Five things an employer needs to instill in remote teams to halt the rise of ransomware


Ransomware UP by over 200%* in the first half of 2021 – what can an employer do to advise staff?

PROLION, a best-in-class proactive ransomware and data protection solution for ONTAP storage, has today issued five top tips for employers looking to secure their organisations from ransomware attacks as a direct result of insider threats or plain negligence.

Ransomware is on the rise globally targeting industry and organisations with a number of high-profile attacks already this year. It is without doubt creating a number of significant cybersecurity challenges.

Robert Graf, Founder, ProLion, stated: “Ransomware is a type of malware where key files are encrypted by hackers that then renders data inaccessible to the victim. To put it bluntly it is criminal extortion which sees hackers promising to restore systems and data when ransom is paid by the victim.

“But with many employees still working remotely, many organisations are struggling with breaches as a direct result of poor security management. This can and does open the door to an insider threat – either through negligence or malicious intent. As a result, we have developed a Five Point Plan for HR and risk and compliance teams which, if implemented throughout a distributed enterprise, will lead to reduced risk of attack.”

  1. Don’t store proprietary data on personal laptops: this makes any remote worker a highly attractive target in the first place.  This risk has increased dramatically as a result of people working from home as a result of the pandemic. And while efforts have been made with the roll-out of new security levels, if your employee still stores data on their hard drive, not a lot will stop the hackers and while this is plain negligence, businesses must also recognise the issue of insider threats.
  2. Be sensible with your digital profiles: employers must begin to take a stronger line on employees who continually post where they work and what they do.  Guidance needs to be issued to all employees on what can and cannot be posted on social media in relation to their jobs.  No-one is suggesting pulling off social media platforms altogether, just being more circumspect on what information is posted.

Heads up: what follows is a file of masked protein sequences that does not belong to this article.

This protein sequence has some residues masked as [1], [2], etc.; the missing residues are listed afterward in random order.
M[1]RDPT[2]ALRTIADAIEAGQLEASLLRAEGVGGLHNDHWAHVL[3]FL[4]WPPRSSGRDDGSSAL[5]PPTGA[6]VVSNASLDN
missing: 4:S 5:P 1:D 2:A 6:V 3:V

3. A word about passwords: It goes without saying that a password must be a tough as possible and not the same one across all employee accounts. It should also be stressed to employees that when they are prompted for a change in a password, they do just that – change it and not just reuse the old one.
  4. Browsing: there are plenty of security tools out there that block access to certain sites if you are working on a company laptop. But if an employee is using their own you may have less control.  The message for employers and employees alike is to get educated on the very real possibility that you could end up with a malware infection as a direct result of visiting a dodgy site.
  5. Don’t engage in online conversations with people you do not know: we all know the risks associated with catfishing. Your personal data or your employer’s data is a highly attractive target for many.

Graf concluded: “Today’s distributed business and IT environment, when seen in conjunction with the inter-connectivity of digital commerce, means an expanded attack surface for bad faith actors. Like the bank robbers of old, cybercriminals go where the money is accessible, and the easier it is the easier for them to reap benefits from extortion. 

“It only takes one click by an employee to infect an entire network, spreading from a local computer to Network Attached Storage. That is where our solution sits, detecting and blocking attacks aiming to access proprietary data. 

“For the distributed organisation the challenge is to protect and defend the enterprise across a far greater estate. Now is the time for business leaders, risk and compliance experts, IT departments and HR to work in tandem to reduce that exposure and call time on the hackers.”

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